Sassafras Tea Safety?

My husband’s family grew up making homemade sassafras tea from the tree bark and root. We just started brewing our own, and now I am concerned with health side effects after reading some articles online. Is there a reason to be concerned? Should we stop drinking it?

– January 19, 2012

When I lived in Virginia while I was writing The Natural Mind, I was intrigued when locals told me about sassafras. Because this shrub or small tree is the first plant to come to life in the spring, they would drink tea made from its root as a tonic to “purify the blood of winter stagnation.” When March rolled around, I kept my eye out for sassafras, whose twigs are easy to spot because they remain green all winter. When the ground was soft enough to dig, but before the bush had developed any leaves, I went after a bit of sassafras root. As my shovel hit the root, the air filled with a zingy fragrance that smelled to me like essence of spring. When I boiled a piece of the white root, it produced a deep red tea that tasted so good I began drinking a cup every day. After a few weeks, just as leaves began to appear on the bush, the tea stopped tasting good, and I lost my desire for it. It was as if the plant told me the right time to drink it had passed.

Sassafras (Sassafras albidum) grows throughout the eastern United States and as far west as Texas. Extracts of the root and root bark were used by Native Americans and the early European explorers of North America, who believed them to be a miracle cure. The essential oil from the root bark and twigs were widely used to flavor root beer and candy and to scent soap and perfume as well as for making tea.

However, the volatile oils found in the bark of the root of the sassafras plant are 80 percent safrole, a compound that turns out to be carcinogenic in laboratory animals. Studies have shown that rats and mice injected with large amounts of safrole have trouble walking and show signs of nervousness and confusion as well as difficulty with body temperature regulation. Long-term exposure to safrole can cause liver cancer in laboratory rats. For these reasons, in 1960 the FDA banned food additives containing safrole. Health authorities in Canada followed suit.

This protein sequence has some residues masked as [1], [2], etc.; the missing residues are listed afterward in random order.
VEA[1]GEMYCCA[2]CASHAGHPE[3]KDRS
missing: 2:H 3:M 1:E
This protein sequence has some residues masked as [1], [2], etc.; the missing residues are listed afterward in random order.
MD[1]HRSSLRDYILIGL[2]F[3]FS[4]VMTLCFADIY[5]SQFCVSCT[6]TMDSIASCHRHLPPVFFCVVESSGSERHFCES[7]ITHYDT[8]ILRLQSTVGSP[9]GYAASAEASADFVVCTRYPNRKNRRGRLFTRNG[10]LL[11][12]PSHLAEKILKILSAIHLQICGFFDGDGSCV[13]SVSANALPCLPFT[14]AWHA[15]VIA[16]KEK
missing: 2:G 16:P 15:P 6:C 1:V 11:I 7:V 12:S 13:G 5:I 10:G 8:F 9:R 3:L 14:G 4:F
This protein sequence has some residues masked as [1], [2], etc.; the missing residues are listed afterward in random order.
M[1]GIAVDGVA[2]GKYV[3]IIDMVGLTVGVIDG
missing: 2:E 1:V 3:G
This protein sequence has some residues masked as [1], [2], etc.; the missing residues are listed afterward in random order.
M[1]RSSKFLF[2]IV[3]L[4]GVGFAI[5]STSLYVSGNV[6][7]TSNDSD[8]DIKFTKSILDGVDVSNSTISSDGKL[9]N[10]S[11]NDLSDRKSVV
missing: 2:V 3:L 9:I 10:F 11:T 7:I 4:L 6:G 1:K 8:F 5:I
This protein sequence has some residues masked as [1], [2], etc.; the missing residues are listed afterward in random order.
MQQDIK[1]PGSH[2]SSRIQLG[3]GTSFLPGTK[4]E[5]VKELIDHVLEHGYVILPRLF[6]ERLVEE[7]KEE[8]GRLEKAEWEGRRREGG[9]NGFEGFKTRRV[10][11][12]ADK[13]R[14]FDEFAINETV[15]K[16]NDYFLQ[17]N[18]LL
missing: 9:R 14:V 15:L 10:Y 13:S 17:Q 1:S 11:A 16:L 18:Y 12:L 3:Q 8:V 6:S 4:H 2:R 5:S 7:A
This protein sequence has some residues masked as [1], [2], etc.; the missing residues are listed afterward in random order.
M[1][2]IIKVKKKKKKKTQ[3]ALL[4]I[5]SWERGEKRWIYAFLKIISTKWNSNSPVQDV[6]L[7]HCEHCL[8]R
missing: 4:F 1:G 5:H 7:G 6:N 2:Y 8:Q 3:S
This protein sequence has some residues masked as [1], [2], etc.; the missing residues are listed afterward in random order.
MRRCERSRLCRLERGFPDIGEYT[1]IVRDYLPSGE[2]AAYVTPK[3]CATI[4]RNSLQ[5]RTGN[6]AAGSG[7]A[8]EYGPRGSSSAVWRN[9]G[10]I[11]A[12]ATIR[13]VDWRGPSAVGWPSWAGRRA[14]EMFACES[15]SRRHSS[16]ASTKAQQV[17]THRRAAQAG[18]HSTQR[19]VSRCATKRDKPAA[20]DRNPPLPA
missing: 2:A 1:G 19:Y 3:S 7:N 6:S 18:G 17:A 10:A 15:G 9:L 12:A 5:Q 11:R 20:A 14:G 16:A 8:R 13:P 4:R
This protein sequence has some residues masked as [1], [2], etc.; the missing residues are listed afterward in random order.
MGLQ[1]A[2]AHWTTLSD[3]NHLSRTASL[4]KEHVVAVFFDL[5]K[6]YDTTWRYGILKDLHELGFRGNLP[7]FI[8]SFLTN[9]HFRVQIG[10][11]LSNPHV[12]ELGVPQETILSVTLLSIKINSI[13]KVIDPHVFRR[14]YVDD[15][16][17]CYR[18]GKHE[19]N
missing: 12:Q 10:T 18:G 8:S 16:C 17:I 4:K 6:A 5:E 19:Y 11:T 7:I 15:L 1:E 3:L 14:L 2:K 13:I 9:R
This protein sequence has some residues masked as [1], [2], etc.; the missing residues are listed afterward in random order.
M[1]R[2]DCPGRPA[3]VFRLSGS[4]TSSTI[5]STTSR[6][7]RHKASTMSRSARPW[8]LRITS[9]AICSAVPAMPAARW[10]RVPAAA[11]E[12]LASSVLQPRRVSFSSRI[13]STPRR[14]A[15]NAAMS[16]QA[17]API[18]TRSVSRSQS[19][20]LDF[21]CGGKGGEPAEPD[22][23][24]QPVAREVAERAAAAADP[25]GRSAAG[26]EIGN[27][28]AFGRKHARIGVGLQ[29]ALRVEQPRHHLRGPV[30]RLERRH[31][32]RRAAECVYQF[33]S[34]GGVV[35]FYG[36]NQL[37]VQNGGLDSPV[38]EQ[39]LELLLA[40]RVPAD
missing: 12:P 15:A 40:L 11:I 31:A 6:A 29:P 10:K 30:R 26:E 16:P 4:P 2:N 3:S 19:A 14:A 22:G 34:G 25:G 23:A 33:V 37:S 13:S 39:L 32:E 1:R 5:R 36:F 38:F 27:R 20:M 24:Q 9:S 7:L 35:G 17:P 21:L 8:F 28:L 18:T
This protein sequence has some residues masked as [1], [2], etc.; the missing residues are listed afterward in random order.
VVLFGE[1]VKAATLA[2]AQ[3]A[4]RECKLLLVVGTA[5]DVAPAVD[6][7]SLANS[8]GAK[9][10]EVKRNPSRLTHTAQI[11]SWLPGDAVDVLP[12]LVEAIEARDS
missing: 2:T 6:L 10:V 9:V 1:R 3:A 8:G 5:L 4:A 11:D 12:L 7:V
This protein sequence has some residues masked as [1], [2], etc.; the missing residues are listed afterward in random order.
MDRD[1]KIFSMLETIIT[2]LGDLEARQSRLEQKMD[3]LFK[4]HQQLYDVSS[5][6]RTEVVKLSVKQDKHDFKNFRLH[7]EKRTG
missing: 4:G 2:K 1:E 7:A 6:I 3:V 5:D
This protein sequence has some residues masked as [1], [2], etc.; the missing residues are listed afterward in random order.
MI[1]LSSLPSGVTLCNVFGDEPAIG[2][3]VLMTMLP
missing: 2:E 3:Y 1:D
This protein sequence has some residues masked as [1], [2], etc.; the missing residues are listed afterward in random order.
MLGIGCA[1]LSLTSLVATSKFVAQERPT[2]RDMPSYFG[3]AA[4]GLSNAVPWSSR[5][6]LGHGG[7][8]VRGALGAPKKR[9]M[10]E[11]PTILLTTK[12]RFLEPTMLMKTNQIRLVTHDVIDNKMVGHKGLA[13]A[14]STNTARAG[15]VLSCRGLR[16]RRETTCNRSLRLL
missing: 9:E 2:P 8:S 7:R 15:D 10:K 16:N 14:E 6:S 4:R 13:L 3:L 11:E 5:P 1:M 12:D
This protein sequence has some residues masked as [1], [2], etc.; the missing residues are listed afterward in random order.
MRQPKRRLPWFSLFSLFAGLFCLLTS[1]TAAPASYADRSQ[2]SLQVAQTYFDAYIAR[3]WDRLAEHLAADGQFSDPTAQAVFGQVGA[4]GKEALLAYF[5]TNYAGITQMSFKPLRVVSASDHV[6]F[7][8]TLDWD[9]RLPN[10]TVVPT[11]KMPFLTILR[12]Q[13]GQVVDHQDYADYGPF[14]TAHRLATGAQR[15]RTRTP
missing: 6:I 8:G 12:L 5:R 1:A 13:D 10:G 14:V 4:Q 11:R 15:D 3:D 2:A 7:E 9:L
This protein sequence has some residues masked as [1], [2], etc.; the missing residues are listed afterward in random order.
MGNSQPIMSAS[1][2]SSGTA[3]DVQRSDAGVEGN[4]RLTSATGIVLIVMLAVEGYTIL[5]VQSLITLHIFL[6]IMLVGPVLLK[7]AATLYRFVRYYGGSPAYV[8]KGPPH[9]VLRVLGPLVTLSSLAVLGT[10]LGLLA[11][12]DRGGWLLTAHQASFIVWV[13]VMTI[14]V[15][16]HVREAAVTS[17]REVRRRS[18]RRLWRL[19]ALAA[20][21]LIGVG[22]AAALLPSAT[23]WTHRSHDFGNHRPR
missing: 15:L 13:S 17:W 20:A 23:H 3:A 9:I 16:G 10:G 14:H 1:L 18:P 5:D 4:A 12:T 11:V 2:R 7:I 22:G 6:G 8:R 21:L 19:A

Perhaps the biggest effect of this ban has been to eliminate the use of sassafras root in the making of root beer. Today, sassafras can be used as an ingredient in root beer only if the safrole has been removed through a laboratory extraction process. Small amounts of safrole also occur naturally in black pepper, star anise, nutmeg, witch hazel, and basil, all of which are safe in the amounts usually consumed. Another culinary use of sassafras is for making the Creole spice filé (dried sassafras leaves ground to a fine powder) which thickens gumbo, when okra is not in season.

Consuming moderate amounts of safrole in plant products (such as sassafras tea) is not comparable to injecting large amounts of the pure chemical into the abdomens of rats. A search of the medical literature for sassafras tea shows only one report of an adverse effect: excessive sweating in a man who began drinking it.

If you’re living around the trees and want to drink the tea for a few weeks in the early spring, I see no reason not to try it, but I’m also unaware of any documented health benefits of sassafras tea.

Andrew Weil, M.D.

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